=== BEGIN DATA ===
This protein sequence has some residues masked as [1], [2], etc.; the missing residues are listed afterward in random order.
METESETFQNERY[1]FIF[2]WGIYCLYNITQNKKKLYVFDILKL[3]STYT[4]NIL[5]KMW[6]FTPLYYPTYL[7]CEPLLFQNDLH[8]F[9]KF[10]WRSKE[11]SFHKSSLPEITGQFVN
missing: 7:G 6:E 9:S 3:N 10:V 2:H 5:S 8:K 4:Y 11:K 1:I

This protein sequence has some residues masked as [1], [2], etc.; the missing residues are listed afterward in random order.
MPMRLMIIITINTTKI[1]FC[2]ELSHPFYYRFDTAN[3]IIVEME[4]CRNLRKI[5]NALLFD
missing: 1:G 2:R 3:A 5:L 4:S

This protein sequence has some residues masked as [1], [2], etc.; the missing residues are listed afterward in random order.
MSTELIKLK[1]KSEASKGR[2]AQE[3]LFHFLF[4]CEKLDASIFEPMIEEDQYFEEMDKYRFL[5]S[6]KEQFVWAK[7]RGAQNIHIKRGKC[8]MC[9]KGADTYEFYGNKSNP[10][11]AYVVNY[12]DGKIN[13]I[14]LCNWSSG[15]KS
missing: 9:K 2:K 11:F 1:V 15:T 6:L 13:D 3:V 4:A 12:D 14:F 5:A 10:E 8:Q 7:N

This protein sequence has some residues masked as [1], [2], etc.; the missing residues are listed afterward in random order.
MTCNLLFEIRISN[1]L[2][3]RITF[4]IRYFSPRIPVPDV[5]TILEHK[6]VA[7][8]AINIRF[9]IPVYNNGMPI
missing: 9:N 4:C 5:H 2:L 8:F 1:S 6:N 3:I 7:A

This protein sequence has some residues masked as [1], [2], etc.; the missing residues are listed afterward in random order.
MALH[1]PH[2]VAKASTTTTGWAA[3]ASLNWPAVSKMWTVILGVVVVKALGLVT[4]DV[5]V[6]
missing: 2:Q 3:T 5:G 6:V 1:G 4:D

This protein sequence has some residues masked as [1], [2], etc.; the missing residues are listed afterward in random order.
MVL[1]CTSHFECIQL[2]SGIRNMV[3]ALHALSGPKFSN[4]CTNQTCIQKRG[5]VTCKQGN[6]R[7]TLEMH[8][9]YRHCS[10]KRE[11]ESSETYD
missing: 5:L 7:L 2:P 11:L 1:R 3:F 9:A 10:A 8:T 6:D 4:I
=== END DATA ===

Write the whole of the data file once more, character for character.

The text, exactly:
This protein sequence has some residues masked as [1], [2], etc.; the missing residues are listed afterward in random order.
METESETFQNERY[1]FIF[2]WGIYCLYNITQNKKKLYVFDILKL[3]STYT[4]NIL[5]KMW[6]FTPLYYPTYL[7]CEPLLFQNDLH[8]F[9]KF[10]WRSKE[11]SFHKSSLPEITGQFVN
missing: 7:G 6:E 9:S 3:N 10:V 2:H 5:S 8:K 4:Y 11:K 1:I

This protein sequence has some residues masked as [1], [2], etc.; the missing residues are listed afterward in random order.
MPMRLMIIITINTTKI[1]FC[2]ELSHPFYYRFDTAN[3]IIVEME[4]CRNLRKI[5]NALLFD
missing: 1:G 2:R 3:A 5:L 4:S

This protein sequence has some residues masked as [1], [2], etc.; the missing residues are listed afterward in random order.
MSTELIKLK[1]KSEASKGR[2]AQE[3]LFHFLF[4]CEKLDASIFEPMIEEDQYFEEMDKYRFL[5]S[6]KEQFVWAK[7]RGAQNIHIKRGKC[8]MC[9]KGADTYEFYGNKSNP[10][11]AYVVNY[12]DGKIN[13]I[14]LCNWSSG[15]KS
missing: 9:K 2:K 11:F 1:V 15:T 6:L 13:D 3:V 4:A 12:D 14:F 5:A 10:E 8:Q 7:N

This protein sequence has some residues masked as [1], [2], etc.; the missing residues are listed afterward in random order.
MTCNLLFEIRISN[1]L[2][3]RITF[4]IRYFSPRIPVPDV[5]TILEHK[6]VA[7][8]AINIRF[9]IPVYNNGMPI
missing: 9:N 4:C 5:H 2:L 8:F 1:S 6:N 3:I 7:A

This protein sequence has some residues masked as [1], [2], etc.; the missing residues are listed afterward in random order.
MALH[1]PH[2]VAKASTTTTGWAA[3]ASLNWPAVSKMWTVILGVVVVKALGLVT[4]DV[5]V[6]
missing: 2:Q 3:T 5:G 6:V 1:G 4:D

This protein sequence has some residues masked as [1], [2], etc.; the missing residues are listed afterward in random order.
MVL[1]CTSHFECIQL[2]SGIRNMV[3]ALHALSGPKFSN[4]CTNQTCIQKRG[5]VTCKQGN[6]R[7]TLEMH[8][9]YRHCS[10]KRE[11]ESSETYD
missing: 5:L 7:L 2:P 11:L 1:R 3:F 9:A 10:A 8:T 6:D 4:I